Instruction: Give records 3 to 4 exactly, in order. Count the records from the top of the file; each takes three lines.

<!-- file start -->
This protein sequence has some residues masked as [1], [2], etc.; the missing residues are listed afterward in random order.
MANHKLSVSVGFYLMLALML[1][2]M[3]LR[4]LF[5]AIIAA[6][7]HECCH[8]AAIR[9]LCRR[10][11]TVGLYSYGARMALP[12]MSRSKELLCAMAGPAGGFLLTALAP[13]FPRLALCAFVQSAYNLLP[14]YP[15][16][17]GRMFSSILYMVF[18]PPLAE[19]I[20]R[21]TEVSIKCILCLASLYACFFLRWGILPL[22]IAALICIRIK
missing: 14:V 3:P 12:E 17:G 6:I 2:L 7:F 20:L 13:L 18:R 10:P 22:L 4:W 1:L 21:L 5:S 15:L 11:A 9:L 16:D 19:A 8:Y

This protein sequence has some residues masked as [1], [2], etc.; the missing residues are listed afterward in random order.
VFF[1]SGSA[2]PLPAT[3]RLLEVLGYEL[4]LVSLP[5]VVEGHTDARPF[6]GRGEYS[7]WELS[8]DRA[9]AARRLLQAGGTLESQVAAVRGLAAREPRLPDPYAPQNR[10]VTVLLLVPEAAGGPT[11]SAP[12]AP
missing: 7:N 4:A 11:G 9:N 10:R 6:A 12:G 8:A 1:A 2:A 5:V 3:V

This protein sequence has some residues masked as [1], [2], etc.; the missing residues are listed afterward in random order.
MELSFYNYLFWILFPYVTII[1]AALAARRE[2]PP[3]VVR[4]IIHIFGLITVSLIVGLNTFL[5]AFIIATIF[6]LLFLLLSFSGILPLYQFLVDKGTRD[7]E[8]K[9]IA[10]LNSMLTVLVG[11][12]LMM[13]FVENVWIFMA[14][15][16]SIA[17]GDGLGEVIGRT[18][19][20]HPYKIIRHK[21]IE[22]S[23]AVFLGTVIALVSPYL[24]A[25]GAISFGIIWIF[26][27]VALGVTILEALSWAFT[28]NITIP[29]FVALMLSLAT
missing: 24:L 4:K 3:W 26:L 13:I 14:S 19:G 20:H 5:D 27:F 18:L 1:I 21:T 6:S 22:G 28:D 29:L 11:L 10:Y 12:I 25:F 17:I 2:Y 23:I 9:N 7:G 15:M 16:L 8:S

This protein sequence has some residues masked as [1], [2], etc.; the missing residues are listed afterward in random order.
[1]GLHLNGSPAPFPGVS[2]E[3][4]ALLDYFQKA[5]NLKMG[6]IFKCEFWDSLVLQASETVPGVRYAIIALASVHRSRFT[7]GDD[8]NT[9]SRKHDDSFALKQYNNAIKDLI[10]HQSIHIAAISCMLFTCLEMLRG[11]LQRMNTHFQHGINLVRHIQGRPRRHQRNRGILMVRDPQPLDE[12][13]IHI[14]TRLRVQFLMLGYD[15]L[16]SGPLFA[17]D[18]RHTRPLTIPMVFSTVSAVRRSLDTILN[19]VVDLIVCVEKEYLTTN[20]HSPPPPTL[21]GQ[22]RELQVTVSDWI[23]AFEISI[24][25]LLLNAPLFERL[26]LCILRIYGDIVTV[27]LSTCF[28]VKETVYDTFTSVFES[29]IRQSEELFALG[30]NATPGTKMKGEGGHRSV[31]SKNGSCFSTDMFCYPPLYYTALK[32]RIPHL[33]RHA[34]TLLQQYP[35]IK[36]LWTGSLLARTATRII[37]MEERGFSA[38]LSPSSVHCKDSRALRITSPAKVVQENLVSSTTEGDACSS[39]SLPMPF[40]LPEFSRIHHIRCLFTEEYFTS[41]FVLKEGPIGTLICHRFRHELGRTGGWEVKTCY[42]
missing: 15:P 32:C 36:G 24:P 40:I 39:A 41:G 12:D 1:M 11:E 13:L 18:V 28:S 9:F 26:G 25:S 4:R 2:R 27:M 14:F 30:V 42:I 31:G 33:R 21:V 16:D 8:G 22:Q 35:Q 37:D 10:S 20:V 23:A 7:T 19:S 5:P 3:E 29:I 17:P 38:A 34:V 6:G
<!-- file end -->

This protein sequence has some residues masked as [1], [2], etc.; the missing residues are listed afterward in random order.
MELSFYNYLFWILFPYVTII[1]AALAARRE[2]PP[3]VVR[4]IIHIFGLITVSLIVGLNTFL[5]AFIIATIF[6]LLFLLLSFSGILPLYQFLVDKGTRD[7]E[8]K[9]IA[10]LNSMLTVLVG[11][12]LMM[13]FVENVWIFMA[14][15][16]SIA[17]GDGLGEVIGRT[18][19][20]HPYKIIRHK[21]IE[22]S[23]AVFLGTVIALVSPYL[24]A[25]GAISFGIIWIF[26][27]VALGVTILEALSWAFT[28]NITIP[29]FVALMLSLAT
missing: 24:L 4:K 3:W 26:L 13:I 14:S 19:G 20:H 5:D 27:F 18:L 1:I 21:T 6:S 22:G 28:D 29:L 11:L 10:Y 12:I 25:F 17:I 2:Y 23:I 9:N 7:G 15:M 16:L 8:S

This protein sequence has some residues masked as [1], [2], etc.; the missing residues are listed afterward in random order.
[1]GLHLNGSPAPFPGVS[2]E[3][4]ALLDYFQKA[5]NLKMG[6]IFKCEFWDSLVLQASETVPGVRYAIIALASVHRSRFT[7]GDD[8]NT[9]SRKHDDSFALKQYNNAIKDLI[10]HQSIHIAAISCMLFTCLEMLRG[11]LQRMNTHFQHGINLVRHIQGRPRRHQRNRGILMVRDPQPLDE[12][13]IHI[14]TRLRVQFLMLGYD[15]L[16]SGPLFA[17]D[18]RHTRPLTIPMVFSTVSAVRRSLDTILN[19]VVDLIVCVEKEYLTTN[20]HSPPPPTL[21]GQ[22]RELQVTVSDWI[23]AFEISI[24][25]LLLNAPLFERL[26]LCILRIYGDIVTV[27]LSTCF[28]VKETVYDTFTSVFES[29]IRQSEELFALG[30]NATPGTKMKGEGGHRSV[31]SKNGSCFSTDMFCYPPLYYTALK[32]RIPHL[33]RHA[34]TLLQQYP[35]IK[36]LWTGSLLARTATRII[37]MEERGFSA[38]LSPSSVHCKDSRALRITSPAKVVQENLVSSTTEGDACSS[39]SLPMPF[40]LPEFSRIHHIRCLFTEEYFTS[41]FVLKEGPIGTLICHRFRHELGRTGGWEVKTCY[42]
missing: 15:P 32:C 36:G 24:P 40:I 39:A 41:G 12:D 1:M 11:E 13:L 18:V 28:S 9:F 26:G 25:S 4:R 2:R 27:M 14:F 30:V 42:I 31:G 33:R 21:V 16:D 8:G 22:Q 35:Q 37:D 10:S 20:V 23:A 7:T 19:S 5:P 3:E 29:I 17:P 38:A 34:V 6:G